"Hopefully, they won't be here," said Hastings as he recently parked his recreational vehicle at the 134-acre acre scenic park that also features an 850,00-thousand gallon pool, 18 soccer fields and five baseball diamonds.

South Sioux City will draw people in with a late August celebration in conjunction with bicentennial activities across the river in Sioux City, Iowa.

In anticipation, South Sioux City has added 20 RV spaces, making room for up to 90 RVs to park there. But that will only provide temporary housing for a fraction of the visitors predicted to descend next year on the area.

"We're hoping that we could throw electric lines somewhere if we need to," said Jack Wardell, the city's parks and recreation director. "We're just waiting to make sure this is going to be as big as it supposed to be."

Shana James has no doubts.

"They're going to show. I hope all 40 million come through here," said the manager of the Corps of Discovery Welcome Center, two miles south of the Missouri River and Yankton, S.D., on Nebraska Highway 12.

It's already started.

About 20,000 people last year visited the center, located in a former rest stop with a scenic overlook of the river valley.

"It makes sense to me. If you love your country, why wouldn't you go through and look at it," said 75-year-old Jim Wagner, who drives 50 miles three or four times a year from his home in Winnetoon to volunteer at the center.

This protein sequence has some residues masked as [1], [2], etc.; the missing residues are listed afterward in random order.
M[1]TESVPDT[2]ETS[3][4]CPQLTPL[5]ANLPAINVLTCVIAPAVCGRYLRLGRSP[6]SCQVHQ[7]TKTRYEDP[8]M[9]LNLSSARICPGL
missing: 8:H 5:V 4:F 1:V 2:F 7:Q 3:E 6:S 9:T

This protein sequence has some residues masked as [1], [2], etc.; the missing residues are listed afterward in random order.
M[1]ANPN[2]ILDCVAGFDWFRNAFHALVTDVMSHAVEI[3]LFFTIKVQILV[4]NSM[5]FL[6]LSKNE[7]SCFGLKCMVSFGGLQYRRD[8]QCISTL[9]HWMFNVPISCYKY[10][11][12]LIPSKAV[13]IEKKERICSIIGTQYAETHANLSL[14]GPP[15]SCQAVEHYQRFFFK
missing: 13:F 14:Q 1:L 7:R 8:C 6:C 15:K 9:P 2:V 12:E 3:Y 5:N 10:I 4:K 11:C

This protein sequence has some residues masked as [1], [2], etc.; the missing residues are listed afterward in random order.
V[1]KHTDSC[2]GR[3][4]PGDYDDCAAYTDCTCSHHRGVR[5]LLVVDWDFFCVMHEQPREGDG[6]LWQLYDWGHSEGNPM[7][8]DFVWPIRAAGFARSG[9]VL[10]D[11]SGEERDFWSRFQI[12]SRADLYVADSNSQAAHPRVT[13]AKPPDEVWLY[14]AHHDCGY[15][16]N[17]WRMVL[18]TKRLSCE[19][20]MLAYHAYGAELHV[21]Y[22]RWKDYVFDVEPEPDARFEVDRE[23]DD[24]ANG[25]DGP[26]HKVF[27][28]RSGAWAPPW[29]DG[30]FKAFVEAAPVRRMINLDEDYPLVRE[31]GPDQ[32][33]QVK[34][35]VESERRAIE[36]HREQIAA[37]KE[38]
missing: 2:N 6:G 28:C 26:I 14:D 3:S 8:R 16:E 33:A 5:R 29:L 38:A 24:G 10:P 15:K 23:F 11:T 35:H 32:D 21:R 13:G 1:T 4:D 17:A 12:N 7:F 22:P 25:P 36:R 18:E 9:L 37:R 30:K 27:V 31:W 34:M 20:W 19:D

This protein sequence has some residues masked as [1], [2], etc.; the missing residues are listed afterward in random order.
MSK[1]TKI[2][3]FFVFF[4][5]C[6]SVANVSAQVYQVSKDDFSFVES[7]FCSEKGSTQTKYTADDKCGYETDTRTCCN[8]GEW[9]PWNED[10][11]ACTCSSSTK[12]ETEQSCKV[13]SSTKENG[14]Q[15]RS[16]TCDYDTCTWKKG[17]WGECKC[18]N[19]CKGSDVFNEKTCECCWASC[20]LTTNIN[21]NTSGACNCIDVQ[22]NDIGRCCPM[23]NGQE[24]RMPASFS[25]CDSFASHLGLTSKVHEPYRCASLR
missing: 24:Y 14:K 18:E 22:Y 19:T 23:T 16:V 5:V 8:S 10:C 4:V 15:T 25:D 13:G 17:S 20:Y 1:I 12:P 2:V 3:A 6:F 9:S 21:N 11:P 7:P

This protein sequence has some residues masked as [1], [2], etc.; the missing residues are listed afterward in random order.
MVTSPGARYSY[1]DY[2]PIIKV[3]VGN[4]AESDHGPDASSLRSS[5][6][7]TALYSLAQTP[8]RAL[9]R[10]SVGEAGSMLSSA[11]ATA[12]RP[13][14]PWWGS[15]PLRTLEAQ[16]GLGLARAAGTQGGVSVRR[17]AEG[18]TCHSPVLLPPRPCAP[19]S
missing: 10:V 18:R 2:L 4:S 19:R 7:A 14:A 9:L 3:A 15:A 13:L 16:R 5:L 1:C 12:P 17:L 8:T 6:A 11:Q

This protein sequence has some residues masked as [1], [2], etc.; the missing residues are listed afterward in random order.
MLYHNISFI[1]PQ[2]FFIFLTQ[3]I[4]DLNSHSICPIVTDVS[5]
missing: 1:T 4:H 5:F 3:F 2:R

Wagner and other docents dole out information to visitors about the area and Lewis and Clark sites for free.

Other communities, both large and small, also are preparing for the bicentennial.

In Lynch, the community celebration planned for early September is billed as old-fashioned family fun, with a parade, a horseshoe tournament, children's games and a tug-of-war.

Along the river near Ponca, the $8 million Missouri National Recreation River Resource and Education Center opened this summer at Ponca State Park. About $14 million in additional improvements are in the works, including building a grand lodge.

Capitalizing on the bicentennial depends on a community's location. Some just a few miles from the river worry they will lose out.

That's why 12 Nebraska communities partnered to create the mythical Shannon Trail to draw some people off the river. The 240-mile route is a scavenger hunt to retrace the steps of Pvt. George Shannon, a Corps member who got lost for 16 days in northeast Nebraska in 1804.

Other towns from South Sioux City to Valentine are promoting Nebraska Highway 12 as the Outlaw Trail. One stop in Lindy, an unincorporated community named for famed aviator Charles Lindbergh when founded in 1928, claims to have a hideout used by Jesse James and his gang.

Even Wayne, 35 miles from the river, is using the bicentennial to promote its annual Wayne Chicken Show in July, which will carry the theme, "Lewis and Cluck," next year.

South Sioux City's event will be called Fish Camp II. When Lewis & Clark camped out in the area 200 years ago, they fashioned a drag and caught 318 fish.

The city had a dry-run of its celebration featuring food, entertainment, speakers and a fishing tournament in August.

"We had a terrific event," said chamber director Donna Goodier, "and plans are under way to make that bigger next year.

"We hope the tourists will come," she said.

On the Net: